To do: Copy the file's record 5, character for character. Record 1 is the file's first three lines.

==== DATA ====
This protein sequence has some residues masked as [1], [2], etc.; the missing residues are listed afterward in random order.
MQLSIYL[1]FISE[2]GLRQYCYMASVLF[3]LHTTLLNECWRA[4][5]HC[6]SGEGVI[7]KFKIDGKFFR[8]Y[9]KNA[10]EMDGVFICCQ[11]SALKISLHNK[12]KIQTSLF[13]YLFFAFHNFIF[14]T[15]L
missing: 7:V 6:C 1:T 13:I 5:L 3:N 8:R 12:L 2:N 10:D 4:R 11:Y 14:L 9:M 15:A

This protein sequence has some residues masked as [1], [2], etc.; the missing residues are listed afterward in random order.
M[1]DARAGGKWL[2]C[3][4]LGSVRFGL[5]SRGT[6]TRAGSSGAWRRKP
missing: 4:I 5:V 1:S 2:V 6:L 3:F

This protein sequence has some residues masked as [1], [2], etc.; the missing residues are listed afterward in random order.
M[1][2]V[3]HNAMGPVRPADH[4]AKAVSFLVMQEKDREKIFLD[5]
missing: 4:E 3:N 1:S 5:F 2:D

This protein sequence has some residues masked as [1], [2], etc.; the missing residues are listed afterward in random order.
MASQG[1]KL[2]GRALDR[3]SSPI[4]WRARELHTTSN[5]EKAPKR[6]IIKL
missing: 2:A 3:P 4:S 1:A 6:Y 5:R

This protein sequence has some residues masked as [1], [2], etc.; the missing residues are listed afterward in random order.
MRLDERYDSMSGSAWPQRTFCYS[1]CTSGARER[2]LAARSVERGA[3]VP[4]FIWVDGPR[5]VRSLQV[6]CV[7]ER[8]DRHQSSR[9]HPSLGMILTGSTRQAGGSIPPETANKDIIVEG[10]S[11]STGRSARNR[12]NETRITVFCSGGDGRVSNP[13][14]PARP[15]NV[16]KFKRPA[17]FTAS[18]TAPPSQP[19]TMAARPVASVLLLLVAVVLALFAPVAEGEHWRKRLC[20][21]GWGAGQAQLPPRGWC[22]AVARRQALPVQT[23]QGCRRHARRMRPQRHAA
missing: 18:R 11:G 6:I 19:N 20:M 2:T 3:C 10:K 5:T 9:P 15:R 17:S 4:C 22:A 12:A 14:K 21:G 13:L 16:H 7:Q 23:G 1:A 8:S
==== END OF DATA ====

This protein sequence has some residues masked as [1], [2], etc.; the missing residues are listed afterward in random order.
MRLDERYDSMSGSAWPQRTFCYS[1]CTSGARER[2]LAARSVERGA[3]VP[4]FIWVDGPR[5]VRSLQV[6]CV[7]ER[8]DRHQSSR[9]HPSLGMILTGSTRQAGGSIPPETANKDIIVEG[10]S[11]STGRSARNR[12]NETRITVFCSGGDGRVSNP[13][14]PARP[15]NV[16]KFKRPA[17]FTAS[18]TAPPSQP[19]TMAARPVASVLLLLVAVVLALFAPVAEGEHWRKRLC[20][21]GWGAGQAQLPPRGWC[22]AVARRQALPVQT[23]QGCRRHARRMRPQRHAA
missing: 18:R 11:G 6:I 19:N 20:M 2:T 3:C 10:K 5:T 9:P 15:R 17:S 4:C 22:A 12:A 14:K 21:G 13:L 16:H 7:Q 23:G 1:A 8:S